If you want an added hem length or want to go short for an… exposé midriff… ehe ehe ahem… add or subtract your inches/cms now!
Now chop! chop!
Cut the pattern out. Both layers together while keeping the fabric firmly on a solid surface. Don’t lift or move the traced fabric because we’re trying to get a clean mirrored pattern on both sides.
Pin the edges and place this piece as the new guide for the back panels. I wanted my back panel to have a seam in the center. I think it will be a nice little detail.
Place it on the folded fabric the opposite way. This way saves fabric too…
Manipulate the armhole dip of the back panels to make a racer back. Use your chalk over the existing trace.
Remember to add seam allowance to the center back… there’s a seam here.
Trace and cut the new panels.
Now sew the center back with ‘right sides’ facing each other inside.
Open the sewn edges and press with you nails to open.
Add a top stitch on both sides of the seam. Keep the lines fairly parallel to each other.
NOW COMES THE PAINT!
I’m sure everybody prefers a little art on their coffee. It sure can make me smile. I’ve spent hours trying to deconstruct the motifs.
Best way to create an interesting print would be to keep sketching and try out different shapes, textures and lines.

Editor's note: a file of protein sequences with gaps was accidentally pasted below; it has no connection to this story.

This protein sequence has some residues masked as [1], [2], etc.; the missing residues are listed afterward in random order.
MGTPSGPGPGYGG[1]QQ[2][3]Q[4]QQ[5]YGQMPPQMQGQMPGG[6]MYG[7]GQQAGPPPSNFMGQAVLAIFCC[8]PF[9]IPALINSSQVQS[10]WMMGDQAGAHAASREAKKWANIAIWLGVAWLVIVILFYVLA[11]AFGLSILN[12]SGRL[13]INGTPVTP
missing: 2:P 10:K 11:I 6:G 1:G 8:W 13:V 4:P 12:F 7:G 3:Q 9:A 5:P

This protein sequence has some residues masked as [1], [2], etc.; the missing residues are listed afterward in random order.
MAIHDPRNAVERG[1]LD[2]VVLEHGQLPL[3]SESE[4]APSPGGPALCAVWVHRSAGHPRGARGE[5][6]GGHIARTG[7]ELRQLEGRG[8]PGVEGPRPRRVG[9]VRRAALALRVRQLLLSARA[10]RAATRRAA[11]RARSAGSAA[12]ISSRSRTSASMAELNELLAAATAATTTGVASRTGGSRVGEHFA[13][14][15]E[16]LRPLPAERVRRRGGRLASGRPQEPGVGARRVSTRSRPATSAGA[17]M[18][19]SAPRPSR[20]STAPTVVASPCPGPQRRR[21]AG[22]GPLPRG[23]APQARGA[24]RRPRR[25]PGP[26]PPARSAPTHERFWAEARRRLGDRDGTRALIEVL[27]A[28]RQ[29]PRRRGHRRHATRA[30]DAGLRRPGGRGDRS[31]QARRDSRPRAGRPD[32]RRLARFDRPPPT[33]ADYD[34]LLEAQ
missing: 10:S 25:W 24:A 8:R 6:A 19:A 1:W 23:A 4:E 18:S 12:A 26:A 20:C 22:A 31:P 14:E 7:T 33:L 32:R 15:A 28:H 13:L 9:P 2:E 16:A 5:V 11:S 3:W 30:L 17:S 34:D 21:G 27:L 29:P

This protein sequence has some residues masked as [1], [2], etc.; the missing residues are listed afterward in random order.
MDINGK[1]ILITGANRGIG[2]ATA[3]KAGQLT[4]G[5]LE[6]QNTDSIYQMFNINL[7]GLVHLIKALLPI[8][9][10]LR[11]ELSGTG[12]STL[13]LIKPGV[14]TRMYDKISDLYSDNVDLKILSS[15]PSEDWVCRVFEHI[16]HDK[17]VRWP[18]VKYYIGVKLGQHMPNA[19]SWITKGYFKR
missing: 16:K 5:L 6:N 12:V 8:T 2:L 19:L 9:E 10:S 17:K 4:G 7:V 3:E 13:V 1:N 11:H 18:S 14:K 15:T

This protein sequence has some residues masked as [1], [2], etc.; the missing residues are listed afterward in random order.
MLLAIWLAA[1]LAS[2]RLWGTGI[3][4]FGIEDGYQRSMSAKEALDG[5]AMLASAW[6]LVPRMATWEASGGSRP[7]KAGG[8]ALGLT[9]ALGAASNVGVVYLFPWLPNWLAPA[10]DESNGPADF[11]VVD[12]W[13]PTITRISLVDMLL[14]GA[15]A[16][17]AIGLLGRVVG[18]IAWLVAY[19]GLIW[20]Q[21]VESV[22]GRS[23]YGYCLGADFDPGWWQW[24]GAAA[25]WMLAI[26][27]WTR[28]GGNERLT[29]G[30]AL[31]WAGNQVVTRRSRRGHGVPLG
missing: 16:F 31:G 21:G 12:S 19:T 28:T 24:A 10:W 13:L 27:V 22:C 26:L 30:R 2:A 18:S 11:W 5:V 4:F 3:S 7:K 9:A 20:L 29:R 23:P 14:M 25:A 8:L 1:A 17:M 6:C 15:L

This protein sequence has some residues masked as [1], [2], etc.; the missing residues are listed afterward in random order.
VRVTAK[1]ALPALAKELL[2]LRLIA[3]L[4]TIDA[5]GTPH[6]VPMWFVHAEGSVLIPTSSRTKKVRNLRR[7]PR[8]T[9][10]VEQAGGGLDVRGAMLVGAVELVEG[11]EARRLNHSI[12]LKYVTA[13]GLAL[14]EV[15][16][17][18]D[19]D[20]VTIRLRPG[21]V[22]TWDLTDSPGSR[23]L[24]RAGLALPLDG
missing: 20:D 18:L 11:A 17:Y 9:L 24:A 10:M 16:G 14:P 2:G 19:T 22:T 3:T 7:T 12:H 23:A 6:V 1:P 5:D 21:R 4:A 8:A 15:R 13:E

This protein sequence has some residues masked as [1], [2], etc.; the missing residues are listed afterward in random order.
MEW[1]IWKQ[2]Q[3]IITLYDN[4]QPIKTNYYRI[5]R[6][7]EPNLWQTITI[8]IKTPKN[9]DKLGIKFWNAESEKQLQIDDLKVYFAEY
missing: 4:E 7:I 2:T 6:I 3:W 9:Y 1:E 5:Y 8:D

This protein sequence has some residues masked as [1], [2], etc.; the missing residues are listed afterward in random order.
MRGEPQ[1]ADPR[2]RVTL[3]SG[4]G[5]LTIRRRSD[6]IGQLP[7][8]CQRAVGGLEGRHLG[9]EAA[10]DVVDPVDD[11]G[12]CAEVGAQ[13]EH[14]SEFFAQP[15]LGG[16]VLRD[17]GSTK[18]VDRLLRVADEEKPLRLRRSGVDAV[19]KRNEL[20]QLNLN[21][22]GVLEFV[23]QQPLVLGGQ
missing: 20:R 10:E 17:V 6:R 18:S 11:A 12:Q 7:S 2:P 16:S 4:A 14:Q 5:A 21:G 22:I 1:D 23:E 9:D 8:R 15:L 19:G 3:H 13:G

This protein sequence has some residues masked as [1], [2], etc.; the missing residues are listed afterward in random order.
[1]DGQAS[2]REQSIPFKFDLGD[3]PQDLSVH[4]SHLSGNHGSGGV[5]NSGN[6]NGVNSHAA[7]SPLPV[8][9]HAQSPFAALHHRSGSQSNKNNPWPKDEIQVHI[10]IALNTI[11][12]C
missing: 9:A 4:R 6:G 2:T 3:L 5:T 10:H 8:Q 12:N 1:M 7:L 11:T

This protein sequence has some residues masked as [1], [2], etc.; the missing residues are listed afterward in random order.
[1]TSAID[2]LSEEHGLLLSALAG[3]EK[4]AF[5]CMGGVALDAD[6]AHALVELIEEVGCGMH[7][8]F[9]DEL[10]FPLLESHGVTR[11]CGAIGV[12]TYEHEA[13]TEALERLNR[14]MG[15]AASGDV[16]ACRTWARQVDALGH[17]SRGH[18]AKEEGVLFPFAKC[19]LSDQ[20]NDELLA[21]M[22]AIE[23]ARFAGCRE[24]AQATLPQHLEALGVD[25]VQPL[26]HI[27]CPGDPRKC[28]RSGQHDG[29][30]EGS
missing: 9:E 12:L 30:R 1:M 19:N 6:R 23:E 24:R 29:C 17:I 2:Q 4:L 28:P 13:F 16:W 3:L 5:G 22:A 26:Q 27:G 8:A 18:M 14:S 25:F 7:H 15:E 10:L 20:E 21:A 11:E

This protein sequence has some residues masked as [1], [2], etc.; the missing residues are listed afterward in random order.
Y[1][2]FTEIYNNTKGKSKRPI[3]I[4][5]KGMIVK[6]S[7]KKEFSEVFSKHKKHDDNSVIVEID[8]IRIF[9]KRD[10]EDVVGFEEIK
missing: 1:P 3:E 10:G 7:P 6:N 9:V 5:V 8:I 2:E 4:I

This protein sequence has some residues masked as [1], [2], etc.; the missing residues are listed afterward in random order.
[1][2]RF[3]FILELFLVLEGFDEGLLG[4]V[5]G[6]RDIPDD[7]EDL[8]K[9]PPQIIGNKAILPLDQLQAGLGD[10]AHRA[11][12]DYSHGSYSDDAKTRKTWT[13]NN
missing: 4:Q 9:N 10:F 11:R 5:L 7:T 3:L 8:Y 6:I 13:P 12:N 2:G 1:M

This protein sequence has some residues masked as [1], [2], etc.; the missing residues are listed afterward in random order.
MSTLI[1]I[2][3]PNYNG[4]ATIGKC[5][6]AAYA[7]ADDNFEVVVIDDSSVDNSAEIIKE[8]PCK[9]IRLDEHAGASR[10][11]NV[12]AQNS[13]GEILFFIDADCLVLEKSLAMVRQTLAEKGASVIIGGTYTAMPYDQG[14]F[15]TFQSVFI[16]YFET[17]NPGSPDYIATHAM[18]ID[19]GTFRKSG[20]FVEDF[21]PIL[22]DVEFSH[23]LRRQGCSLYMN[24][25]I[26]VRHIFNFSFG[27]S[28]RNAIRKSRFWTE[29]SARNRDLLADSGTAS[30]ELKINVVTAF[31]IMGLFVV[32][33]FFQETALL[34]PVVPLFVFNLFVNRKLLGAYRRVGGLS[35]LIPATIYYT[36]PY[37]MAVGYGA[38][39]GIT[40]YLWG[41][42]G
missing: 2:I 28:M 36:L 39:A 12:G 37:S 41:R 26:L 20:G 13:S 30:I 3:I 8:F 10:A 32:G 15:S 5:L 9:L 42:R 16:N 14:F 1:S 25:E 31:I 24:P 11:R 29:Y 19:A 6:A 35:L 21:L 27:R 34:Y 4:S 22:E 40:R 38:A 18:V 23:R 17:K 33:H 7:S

First layer with burn sienna mixed with little white.
Second layer with burnt sienna mixed with a little black.
Third layer with pure white.
Look at your doodles from all angles and work in layers.
I’ve used Acrylic fabric paint in burnt sienna, black and white to make three shades. I added a little an acrylic medium to thin out the paint.
It’s good if you don’t water because the color won’t last long. It won’t bleed or rub onto other clothes but will definitely fade out in a couple of washes. But you’re the boss of your latte tee so you can use water if you can’t find the medium. There are no rules.
Use a synthetic brush because I’ve noticed it slicks the paint easily on fabric and sheds less bristles in acrylic medium.
Make easy simple strokes and always relax your mind when you paint. You won’t be able to undo any strokes but if you hurry and paint you might not like the process and eventually the result. SO. Take your time and enjoy the process. That’s how I roll!
And this is me in action…
Let it dry completely between the colors to get this effect but if you want to experiment with runny marbled colors you should totally try painting on a wet cloth surface. See how mine turned out:
Okay so now all you have to do is let it dry out completely for 24 hours.
To make the print ‘fast’ iron on the reversed side of the print with a medium to hot iron.
To assemble the tee attach shoulders and then the sides of the front and back panel keeping the right sides inside facing each other.
Turn it inside out and DONE!
Here’s how mine finally looks… I didn’t finish armhole, neckline seams and bottom hem because well, jersey doesn’t fray!
If you thought this was easy I am already proud of you. Can you think of all the things you can make using these techniques? Tracing, sewing and printing… there are many kinds of fabrics, colors, motifs and prints. Think of all the combinations. If you observe the way clothes are sewn together heck you could make your own wardrobe! Try one at a time though so that you know how you are doing.
Let each piece you create be motivation for the next!
If you decide to make something send me a link. I’d love to see what you did.
Hope I did the tutorial justice.
Please leave me a comment!